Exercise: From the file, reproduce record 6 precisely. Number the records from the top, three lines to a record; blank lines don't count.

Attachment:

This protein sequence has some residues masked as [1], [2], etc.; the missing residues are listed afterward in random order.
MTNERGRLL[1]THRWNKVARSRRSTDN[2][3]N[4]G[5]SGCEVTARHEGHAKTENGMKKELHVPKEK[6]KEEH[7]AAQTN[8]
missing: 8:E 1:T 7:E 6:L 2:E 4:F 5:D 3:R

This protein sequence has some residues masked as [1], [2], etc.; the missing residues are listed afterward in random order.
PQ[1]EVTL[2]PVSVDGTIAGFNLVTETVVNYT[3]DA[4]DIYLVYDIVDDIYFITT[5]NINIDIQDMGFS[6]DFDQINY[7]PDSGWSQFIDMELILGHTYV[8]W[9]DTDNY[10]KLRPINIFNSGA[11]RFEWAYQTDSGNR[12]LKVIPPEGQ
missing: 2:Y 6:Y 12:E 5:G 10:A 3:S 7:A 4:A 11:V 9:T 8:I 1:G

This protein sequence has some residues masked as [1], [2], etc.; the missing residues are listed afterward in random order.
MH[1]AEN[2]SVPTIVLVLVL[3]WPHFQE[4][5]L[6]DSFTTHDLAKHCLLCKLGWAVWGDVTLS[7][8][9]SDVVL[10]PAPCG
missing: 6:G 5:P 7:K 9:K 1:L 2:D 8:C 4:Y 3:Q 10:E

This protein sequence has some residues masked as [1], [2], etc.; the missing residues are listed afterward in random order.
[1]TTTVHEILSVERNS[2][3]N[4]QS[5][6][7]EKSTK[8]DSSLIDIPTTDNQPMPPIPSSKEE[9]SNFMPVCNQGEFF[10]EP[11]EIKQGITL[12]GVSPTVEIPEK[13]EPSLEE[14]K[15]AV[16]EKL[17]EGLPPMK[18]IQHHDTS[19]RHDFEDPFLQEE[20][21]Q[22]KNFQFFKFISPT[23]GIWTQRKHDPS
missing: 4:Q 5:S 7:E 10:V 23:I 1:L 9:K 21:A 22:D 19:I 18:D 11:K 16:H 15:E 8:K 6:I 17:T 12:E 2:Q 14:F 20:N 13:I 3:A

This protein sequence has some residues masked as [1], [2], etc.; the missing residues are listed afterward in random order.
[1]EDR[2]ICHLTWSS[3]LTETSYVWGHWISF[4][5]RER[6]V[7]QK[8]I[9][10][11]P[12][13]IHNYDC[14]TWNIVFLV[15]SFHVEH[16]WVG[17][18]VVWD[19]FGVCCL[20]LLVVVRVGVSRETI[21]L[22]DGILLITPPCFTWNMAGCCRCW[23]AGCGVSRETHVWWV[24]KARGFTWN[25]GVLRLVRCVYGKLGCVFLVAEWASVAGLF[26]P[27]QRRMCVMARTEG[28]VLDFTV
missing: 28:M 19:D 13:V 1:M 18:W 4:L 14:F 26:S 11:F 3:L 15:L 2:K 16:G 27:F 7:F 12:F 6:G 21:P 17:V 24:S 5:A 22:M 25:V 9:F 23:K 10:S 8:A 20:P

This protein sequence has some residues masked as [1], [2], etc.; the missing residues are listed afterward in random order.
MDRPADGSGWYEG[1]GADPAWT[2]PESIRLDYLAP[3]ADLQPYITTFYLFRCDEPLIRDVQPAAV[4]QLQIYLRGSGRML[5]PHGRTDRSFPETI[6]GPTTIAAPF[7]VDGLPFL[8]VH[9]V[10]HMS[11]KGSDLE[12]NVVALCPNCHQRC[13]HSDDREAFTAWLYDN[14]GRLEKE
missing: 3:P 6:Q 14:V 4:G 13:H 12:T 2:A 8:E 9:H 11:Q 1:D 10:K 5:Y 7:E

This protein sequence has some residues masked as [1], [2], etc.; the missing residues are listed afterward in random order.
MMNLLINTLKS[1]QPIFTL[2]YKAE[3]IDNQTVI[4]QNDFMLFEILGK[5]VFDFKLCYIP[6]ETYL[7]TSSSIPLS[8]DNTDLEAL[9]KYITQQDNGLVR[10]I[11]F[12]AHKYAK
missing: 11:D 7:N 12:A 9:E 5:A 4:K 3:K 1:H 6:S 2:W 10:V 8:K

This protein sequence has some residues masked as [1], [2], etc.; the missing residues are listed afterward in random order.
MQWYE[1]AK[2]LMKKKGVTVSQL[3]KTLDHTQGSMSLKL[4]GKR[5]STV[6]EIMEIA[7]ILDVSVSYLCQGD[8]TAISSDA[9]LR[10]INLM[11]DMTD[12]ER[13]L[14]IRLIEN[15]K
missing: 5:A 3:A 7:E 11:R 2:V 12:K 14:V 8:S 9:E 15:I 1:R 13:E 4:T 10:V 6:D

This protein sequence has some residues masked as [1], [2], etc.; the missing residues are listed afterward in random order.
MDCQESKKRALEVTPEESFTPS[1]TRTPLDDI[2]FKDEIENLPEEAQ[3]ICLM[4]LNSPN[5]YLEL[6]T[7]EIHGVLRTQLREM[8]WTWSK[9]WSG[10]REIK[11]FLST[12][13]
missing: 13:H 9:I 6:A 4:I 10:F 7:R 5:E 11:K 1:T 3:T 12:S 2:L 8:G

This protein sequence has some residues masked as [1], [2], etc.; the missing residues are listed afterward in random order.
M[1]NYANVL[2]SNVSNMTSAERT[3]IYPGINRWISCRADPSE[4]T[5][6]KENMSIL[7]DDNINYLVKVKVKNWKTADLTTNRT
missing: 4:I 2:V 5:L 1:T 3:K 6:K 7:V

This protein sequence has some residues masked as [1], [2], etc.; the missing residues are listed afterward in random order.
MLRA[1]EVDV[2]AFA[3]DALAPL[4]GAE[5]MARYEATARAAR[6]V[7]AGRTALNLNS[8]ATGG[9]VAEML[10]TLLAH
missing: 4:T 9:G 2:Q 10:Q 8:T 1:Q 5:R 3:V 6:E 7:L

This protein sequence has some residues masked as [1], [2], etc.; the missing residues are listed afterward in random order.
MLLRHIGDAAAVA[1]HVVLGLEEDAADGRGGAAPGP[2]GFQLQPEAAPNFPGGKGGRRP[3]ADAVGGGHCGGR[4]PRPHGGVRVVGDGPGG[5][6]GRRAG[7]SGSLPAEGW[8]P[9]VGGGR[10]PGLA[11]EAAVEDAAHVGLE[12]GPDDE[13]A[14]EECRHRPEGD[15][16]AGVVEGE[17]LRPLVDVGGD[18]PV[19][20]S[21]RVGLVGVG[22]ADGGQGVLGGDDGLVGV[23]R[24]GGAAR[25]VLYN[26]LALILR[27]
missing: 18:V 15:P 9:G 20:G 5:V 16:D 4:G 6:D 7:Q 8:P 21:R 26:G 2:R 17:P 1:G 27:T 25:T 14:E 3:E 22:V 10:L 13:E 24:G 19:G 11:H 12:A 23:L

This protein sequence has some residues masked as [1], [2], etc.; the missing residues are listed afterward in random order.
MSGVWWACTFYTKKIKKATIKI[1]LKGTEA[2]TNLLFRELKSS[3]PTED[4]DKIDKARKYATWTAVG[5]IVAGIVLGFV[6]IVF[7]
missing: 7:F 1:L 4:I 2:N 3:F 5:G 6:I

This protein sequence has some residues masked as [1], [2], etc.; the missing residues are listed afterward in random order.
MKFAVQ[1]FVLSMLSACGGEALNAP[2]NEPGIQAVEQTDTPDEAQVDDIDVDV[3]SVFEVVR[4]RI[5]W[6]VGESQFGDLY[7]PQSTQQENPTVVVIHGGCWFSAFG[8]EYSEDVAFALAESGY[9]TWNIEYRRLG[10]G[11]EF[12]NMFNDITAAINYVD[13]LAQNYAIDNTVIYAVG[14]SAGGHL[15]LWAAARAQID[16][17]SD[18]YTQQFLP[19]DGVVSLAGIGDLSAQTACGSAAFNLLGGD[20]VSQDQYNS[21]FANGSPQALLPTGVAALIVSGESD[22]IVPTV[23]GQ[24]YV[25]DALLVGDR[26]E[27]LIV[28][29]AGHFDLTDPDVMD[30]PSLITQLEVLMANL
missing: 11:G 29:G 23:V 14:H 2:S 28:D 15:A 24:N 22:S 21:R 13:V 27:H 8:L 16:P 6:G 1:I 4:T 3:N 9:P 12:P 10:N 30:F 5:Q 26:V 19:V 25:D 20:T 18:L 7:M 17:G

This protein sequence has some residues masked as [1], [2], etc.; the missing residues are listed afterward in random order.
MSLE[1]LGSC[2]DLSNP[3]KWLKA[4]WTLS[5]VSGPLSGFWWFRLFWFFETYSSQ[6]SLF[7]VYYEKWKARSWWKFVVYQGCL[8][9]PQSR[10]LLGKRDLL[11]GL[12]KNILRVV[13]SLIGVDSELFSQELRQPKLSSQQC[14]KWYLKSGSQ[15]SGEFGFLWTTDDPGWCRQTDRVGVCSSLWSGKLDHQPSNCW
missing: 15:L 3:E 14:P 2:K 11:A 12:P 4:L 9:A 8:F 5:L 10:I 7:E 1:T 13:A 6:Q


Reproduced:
This protein sequence has some residues masked as [1], [2], etc.; the missing residues are listed afterward in random order.
MDRPADGSGWYEG[1]GADPAWT[2]PESIRLDYLAP[3]ADLQPYITTFYLFRCDEPLIRDVQPAAV[4]QLQIYLRGSGRML[5]PHGRTDRSFPETI[6]GPTTIAAPF[7]VDGLPFL[8]VH[9]V[10]HMS[11]KGSDLE[12]NVVALCPNCHQRC[13]HSDDREAFTAWLYDN[14]GRLEKE
missing: 3:P 6:Q 14:V 4:G 13:H 12:T 2:A 8:E 9:H 11:Q 1:D 10:K 5:Y 7:E